Bujari gamarruwa, Diyn Babana Gamarada Gadigal Ngura
‘G’day’ in the language of the Gadigal people of the Eora Nation, the traditional owners of the land on which we meet. I pay my respects to their elders past, present and emerging, and extend that respect to all Aboriginal and Torres Strait Islander peoples.
We are just a short walk here from Barangaroo, a patch of Sydney named after a powerful Cammeraygal leader of the Eora Nation at the time of European colonisation. She was observed to be a determined and persuasive character, refusing to visit my predecessor Governor Phillip, standing up for fair treatment, and holding steadfastly to her culture.
Grace Karsken, Associate Professor of History and Philosophy at UNSW, writes that the officers that met her found her very striking but also a little frightening. She had presence and authority.
Karsken tells of one occasion when the colonists invited her to watch a flogging where she says Barangaroo became disgusted and furious, and tried to grab the whip out of the flogger's hands.
My sense is that Barangaroo would endorse the 2021 Theme of International Women’s Day: Choose to Challenge, and that she would admire the women in this room working in the social and affordable housing industry.
For 110 years, International Women’s Day has been a day to celebrate the achievements of women, reflect on progress made in women’s rights and to call for an end to gender inequality.
In my own lifetime, in my career as a lawyer and as a judge, I have seen progress. But I’d have to say the headline from an article written six years ago still resonates. It read Women’s equality: the pace of change is glacial. Applying some heat may be part of the remedy to get a glacier moving.
For you there are areas of great concern, particularly with the massive issue of homelessness for older women.
The 2019 background paper of the Australian Human Rights Commission told us that:
“Older women — those aged 55 and over — was the fastest growing cohort of homeless Australians between 2011 and 2016, increasing by 31%.”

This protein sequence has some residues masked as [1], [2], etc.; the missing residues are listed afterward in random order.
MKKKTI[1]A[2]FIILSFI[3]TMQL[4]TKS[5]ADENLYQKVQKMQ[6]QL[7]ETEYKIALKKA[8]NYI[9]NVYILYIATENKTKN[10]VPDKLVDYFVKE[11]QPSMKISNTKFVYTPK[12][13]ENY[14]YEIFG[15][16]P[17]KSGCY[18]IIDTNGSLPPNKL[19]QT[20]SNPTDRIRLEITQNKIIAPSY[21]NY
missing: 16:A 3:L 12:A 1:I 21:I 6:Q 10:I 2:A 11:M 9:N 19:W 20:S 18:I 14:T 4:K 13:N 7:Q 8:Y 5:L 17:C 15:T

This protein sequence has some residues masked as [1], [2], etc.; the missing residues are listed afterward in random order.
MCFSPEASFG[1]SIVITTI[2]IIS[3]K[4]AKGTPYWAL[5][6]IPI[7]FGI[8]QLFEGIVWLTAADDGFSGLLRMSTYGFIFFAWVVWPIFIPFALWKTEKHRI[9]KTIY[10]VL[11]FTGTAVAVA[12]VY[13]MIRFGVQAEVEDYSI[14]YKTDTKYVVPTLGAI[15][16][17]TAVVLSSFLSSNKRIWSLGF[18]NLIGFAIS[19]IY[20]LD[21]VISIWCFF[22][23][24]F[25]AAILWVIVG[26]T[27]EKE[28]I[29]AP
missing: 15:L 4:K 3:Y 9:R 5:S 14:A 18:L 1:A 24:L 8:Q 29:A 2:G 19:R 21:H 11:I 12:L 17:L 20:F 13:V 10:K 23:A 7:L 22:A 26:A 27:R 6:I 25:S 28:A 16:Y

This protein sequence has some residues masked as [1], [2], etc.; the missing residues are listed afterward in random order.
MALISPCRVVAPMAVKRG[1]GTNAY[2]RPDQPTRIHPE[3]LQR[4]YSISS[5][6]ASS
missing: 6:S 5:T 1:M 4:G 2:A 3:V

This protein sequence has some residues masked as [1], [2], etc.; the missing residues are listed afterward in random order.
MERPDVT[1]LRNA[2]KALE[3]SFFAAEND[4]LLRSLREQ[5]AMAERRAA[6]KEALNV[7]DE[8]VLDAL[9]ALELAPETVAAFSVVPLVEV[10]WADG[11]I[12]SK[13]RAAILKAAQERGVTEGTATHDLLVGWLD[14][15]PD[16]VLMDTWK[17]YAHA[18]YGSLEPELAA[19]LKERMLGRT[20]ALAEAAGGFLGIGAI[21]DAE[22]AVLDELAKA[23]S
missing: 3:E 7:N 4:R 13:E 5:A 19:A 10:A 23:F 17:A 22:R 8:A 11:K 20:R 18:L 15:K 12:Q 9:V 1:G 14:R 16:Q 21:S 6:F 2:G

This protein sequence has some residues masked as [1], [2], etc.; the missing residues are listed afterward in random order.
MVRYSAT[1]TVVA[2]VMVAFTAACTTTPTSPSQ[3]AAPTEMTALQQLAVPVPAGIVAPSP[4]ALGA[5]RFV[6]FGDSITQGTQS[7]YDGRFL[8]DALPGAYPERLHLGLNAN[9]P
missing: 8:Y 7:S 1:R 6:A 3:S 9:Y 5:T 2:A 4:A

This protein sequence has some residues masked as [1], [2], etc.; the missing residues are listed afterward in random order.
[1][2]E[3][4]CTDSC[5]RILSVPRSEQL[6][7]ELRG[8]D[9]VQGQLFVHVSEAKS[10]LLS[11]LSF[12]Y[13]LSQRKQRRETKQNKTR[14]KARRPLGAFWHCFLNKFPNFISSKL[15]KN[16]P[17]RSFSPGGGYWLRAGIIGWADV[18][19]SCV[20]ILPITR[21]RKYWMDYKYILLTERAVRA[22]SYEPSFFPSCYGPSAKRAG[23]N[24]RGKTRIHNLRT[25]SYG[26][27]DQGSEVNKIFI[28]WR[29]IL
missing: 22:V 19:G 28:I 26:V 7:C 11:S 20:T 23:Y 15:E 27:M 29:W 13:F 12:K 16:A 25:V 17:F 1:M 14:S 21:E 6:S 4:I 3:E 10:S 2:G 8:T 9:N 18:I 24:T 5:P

Going on to say: “It is likely this trend will continue given the ongoing shortage of affordable housing, the ageing population and the significant gap in wealth accumulation between men and women across their lifetimes.”
Further research last year estimated that 400,000 women over 45 are at risk of homelessness in Australia. A harrowing account in the Herald last year, including detailed stories of a number of these women, declared:
“Homelessness isn’t a lifestyle choice: it’s a system’s failure. Unless these failures are addressed, say experts, the crisis is only going to get much worse.”
When we start to discuss challenging the leadership gap there will be many threads, but this notion of systems failure is bound to be a feature.
What does the leadership gap look like?
The Workplace Gender Equality Agency’s Australia’s gender equality scorecard published in November last year noted that:
- The proportion of female CEOs was 18.3% and female representation on boards at 28.1%
- Women comprise 39.9% of all managers, with 44.7%of managerial appointments in 2019-20 going to women.
- The total remuneration gender pay gap stands at 20.1% with men out-earning women by $25,534 a year on average and
- Action on pay equity went backwards. More employers were analysing pay data but only 54.4% of those were taking action to close the gap
For now, let me leave you with this thought: Our society will be so much less than it can be if these gaps continue to persist.
Janelle Weissman, the Executive Director of UN Women Australia, puts it this way:
Advancing women in leadership is central to creating more profitable and productive economies, maintaining peace, stability and a healthier planet. More women in power also sends a message to girls and young women that they belong in leadership roles.
I reckon Barangaroo would approve.